California could lead the nation in offshore wind energy

Source: By Jeff Hunerlach, CalMatters • Posted: Sunday, March 28, 2021

Standing on the beach, the giant blades of an offshore wind turbine 20 miles off the coast appear miniscule – a white pinprick floating on the blue horizon. But up close, the turbines are massive – taller, sometimes, than the Washington Monument and with blades that can span the length of a football field.

The impact of these turbines in transitioning California to 100% clean energy could be massive – in just seven seconds, the powerful rotation of a single offshore wind turbine can generate enough renewable electricity to power a home for an entire day.

In Europe, thousands of these turbines spin off the coast of 12 different nations, generating more than 22,000 megawatts of clean, pollution-free electricity. U.S. coastal waters, in contrast, are home to only two offshore wind farms, with a grand total of seven turbines, but President Joe Biden seeks to change that. Earlier this year, the new administration issued an executive order calling for a doubling of the nation’s offshore wind capacity.

Here’s why California’s environmental justice experts and advocates from organized labor think California needs to go all in on offshore wind.

In 2021, this multibillion-dollar industry is poised for explosive growth – and for the states who move to capitalize on this clean energy resource, the economic and jobs benefits will be enormous. By tapping offshore wind, California could create more than 17,500 good-paying jobs by 2045 in key regions that lack high-skilled job opportunities – while also improving air quality in frontline communities and delivering on our promise of 100% clean energy.

The East Coast may have a head start on offshore wind development, but our state is poised to move quickly. The Bureau of Ocean Energy Management has already initiated the leasing process for three potential offshore wind sites off the coast of California – in Humboldt Bay, Morro Bay and Diablo Canyon – and two additional sites have been identified in studies for potential future development. If California built all five of these sites to their total generation capacity, they could provide 25% of our electricity needs with clean, pollution-free power.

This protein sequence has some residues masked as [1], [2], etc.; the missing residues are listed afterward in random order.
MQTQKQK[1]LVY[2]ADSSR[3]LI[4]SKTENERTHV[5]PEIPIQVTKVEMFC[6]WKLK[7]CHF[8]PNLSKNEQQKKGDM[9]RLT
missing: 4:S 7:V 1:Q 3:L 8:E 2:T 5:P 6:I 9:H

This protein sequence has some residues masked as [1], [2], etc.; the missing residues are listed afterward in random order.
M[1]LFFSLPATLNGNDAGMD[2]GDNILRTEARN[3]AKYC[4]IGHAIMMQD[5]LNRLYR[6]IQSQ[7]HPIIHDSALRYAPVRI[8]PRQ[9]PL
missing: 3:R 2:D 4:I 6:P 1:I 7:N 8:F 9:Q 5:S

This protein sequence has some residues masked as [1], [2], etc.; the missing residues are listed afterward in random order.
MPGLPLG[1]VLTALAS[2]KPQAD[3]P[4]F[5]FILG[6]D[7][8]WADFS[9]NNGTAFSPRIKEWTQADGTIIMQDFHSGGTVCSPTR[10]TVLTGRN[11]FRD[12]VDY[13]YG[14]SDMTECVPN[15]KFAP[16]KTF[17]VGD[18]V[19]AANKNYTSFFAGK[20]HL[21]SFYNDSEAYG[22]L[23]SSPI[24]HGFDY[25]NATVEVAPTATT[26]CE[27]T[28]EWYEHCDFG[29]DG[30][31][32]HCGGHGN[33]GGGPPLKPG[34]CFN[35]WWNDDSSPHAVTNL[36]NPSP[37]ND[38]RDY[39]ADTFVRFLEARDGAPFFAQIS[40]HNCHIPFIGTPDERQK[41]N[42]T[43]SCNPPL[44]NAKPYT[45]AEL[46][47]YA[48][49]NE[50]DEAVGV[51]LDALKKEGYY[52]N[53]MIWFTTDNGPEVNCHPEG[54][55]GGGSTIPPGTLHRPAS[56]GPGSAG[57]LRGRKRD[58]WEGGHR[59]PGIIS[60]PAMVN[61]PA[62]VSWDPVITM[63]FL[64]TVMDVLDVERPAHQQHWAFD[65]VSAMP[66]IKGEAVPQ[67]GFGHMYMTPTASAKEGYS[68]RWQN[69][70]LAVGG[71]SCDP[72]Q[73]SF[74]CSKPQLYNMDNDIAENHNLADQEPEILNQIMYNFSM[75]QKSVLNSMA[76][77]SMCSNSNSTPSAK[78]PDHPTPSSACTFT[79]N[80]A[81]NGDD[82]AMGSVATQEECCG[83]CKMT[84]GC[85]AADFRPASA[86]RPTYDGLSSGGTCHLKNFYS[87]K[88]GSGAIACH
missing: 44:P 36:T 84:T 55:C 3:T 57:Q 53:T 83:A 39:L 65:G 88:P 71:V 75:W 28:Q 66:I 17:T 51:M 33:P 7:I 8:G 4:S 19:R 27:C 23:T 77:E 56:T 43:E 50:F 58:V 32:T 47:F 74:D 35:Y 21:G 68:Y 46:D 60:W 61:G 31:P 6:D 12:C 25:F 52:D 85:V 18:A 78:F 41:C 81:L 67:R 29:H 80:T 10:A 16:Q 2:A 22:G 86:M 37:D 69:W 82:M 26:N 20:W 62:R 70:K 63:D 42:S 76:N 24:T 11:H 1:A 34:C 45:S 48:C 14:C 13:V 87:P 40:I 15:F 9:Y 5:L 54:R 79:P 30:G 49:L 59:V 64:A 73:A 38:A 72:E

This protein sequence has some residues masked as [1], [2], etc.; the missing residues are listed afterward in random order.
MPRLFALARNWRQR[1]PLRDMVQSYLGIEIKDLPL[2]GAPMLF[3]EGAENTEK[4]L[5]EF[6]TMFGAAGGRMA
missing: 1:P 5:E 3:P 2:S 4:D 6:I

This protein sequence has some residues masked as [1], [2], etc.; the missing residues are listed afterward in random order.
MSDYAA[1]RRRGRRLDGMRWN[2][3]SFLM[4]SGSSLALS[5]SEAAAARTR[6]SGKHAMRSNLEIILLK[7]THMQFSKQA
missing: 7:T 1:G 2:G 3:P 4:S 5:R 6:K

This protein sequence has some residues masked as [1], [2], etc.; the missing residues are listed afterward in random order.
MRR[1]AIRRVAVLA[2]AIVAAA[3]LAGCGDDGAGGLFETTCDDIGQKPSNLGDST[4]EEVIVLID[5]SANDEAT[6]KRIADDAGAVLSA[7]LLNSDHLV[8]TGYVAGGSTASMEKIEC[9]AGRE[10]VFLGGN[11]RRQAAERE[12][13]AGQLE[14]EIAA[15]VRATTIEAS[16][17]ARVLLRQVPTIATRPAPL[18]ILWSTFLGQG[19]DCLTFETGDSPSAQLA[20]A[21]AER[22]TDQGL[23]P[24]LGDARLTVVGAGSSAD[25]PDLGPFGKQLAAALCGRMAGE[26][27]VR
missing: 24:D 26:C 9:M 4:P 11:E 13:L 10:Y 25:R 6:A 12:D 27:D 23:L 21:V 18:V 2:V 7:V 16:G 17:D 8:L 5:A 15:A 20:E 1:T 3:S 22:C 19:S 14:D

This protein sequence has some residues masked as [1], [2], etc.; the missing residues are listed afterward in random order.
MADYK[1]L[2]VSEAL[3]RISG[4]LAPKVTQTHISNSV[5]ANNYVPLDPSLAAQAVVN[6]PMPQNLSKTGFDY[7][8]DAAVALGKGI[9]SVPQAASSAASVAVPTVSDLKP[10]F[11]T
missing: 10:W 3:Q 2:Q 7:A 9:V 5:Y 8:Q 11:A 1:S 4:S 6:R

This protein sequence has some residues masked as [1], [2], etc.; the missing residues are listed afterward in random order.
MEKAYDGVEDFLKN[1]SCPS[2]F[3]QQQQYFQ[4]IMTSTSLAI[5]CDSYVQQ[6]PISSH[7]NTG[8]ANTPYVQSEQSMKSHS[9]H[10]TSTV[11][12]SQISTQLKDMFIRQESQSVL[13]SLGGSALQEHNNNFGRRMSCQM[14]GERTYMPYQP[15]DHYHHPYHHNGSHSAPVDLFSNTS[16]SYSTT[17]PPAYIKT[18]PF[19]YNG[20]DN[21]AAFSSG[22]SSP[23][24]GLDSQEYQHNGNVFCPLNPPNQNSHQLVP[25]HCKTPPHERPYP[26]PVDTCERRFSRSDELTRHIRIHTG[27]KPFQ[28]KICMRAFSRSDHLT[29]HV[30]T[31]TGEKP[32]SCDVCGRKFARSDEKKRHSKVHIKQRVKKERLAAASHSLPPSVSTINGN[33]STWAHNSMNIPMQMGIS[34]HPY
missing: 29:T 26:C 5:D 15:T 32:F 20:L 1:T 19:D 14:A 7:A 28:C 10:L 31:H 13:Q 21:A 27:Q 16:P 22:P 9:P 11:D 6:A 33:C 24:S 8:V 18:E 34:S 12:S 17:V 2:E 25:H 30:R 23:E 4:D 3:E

Developing each of these sites will create thousands of jobs through shovel-ready projects. The first step to development – port revitalization – can create up to 6,000 local, full-time equivalent jobs per port right off the bat, according to a report from Brightline Defense. And that’s just the beginning – investing in offshore wind will generate thousands of additional jobs in construction, manufacturing, turbine demonstration and transmission line projects.

Many of the jobs created will require mandated apprenticeship training programs – creating new career pathways in the trades for workers who may have been displaced during the COVID-19 downturn. These opportunities will also prepare the state’s workforce for building, operating and maintaining California’s 100% clean energy electricity grid.

By meeting our electricity needs through clean, pollution-free offshore wind energy, California can also deliver vital air quality improvements in frontline communities. About 78% of California’s gas power plants reside in communities identified by CalEPA as having the state’s highest burden of poverty and cumulative environmental health burdens.

This legislative session, California policymakers have a fantastic opportunity to advance California’s progress toward 100% clean energy and capitalize on the economic and air quality opportunities by voting to pass Assembly Bill 525, introduced by Assemblymember David Chiu, a Democrat from San Francisco. The bill would set a target of producing 10 gigawatts of offshore wind energy by 2040.

By investing in offshore wind energy, California can kickstart our economic recovery, create good jobs in hard-hit communities and cut lung-damaging pollution across the state. The Golden State can still lead the nation on offshore wind – but we need to move quickly. This opportunity is ours to lose.

Jeff Hunerlach is a district representative at Operating Engineers Local #3,